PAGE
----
I grew up in Taiwan, which is a small island in southeastern Asia. In terms of the size, Taiwan is only two-thirds of New York State, and half of it is covered by mountains. Thus, Taiwan overall is so steep that it is almost impossible to find somewhere flat; therefore, I’ve been eager to see flatness. On the other hand, even though the biodiversity is generally higher, there are not many large mammals in Taiwan due to the limited area. Mammals, moreover, tend to hide in woods when humans are approaching. Seeing a mammal during fieldwork is a huge surprise for researchers in Taiwan.
My two thirsts were fulfilled simultaneously by Etosha National Park, the size of which is two-thirds of Taiwan. There are remarkably flat plains with several seeable mammals on them. I sometimes went to the waterhole by Okaukuejo camp. It was amazing to see herbivores coming to the waterhole endlessly. Mammals supported by that one waterhole—I guess—are more than mammals supported by a river in Taiwan!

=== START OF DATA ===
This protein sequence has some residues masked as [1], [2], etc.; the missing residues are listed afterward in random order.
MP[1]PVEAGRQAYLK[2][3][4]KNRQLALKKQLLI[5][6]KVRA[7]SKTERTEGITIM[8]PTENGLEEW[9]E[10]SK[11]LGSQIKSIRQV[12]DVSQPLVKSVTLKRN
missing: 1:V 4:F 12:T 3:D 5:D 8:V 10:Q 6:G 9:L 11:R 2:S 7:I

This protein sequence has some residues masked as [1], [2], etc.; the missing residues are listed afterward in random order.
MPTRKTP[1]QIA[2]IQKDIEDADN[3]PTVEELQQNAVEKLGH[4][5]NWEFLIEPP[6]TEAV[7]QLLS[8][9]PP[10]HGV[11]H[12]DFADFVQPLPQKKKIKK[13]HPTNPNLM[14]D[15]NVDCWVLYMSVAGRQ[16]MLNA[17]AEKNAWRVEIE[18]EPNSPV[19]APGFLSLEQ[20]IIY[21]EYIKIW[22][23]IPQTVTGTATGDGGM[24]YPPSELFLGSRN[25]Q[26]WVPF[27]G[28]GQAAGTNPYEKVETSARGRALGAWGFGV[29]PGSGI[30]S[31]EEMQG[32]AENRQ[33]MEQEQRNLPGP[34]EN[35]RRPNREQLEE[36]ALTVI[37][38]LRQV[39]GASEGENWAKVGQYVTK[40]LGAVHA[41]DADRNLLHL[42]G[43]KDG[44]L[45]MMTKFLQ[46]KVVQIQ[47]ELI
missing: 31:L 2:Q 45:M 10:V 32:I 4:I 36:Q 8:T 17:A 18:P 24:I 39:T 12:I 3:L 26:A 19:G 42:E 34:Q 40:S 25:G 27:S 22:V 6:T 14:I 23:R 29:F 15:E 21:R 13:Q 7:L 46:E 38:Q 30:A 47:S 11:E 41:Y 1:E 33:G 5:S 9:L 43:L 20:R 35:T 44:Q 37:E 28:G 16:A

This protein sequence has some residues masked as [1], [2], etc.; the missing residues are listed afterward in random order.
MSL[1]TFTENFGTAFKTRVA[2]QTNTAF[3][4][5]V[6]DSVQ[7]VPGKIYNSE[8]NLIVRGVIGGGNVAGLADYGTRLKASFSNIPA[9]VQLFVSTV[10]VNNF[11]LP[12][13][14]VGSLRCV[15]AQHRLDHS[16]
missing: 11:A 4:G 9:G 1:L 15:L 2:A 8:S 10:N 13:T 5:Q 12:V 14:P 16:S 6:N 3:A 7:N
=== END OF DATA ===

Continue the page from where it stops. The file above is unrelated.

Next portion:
One of my jobs on this visit to Etosha was placing cameras to monitor animal reactions toward carcasses/carcass sites, in order to evaluate the possible risk being infected by anthrax. I personally summarized a few important points for you to keep in mind when putting up cameras at new carcass sites. First of all, before getting out of a car, it is required to check whether predators are around. This is in fact not only for fresh carcasses but also for every time getting out of a car in the field. Second, if there are predators around, you should estimate how far they are from the carcass site and how long it would take for them to reach the site. Once safety is confirmed, you can get out of the car and place the cameras. However, it is important to let at least one person keep watch on any predators and, moreover, to leave doors open in case quickly retreating is needed. Last but not least, when getting close to fresh carcasses, you should hold your breath if you are not familiar with working with carcasses. Otherwise, it will be like enjoying a famous food in Taiwan—stinky tofu.
After putting up a few cameras, I chatted with Wendy’s husband, Yeti.
Me: “If lions were attacking us during our fieldwork, can I say I saw lions hunting?”
Yeti: “But before that, first, you need to survive.”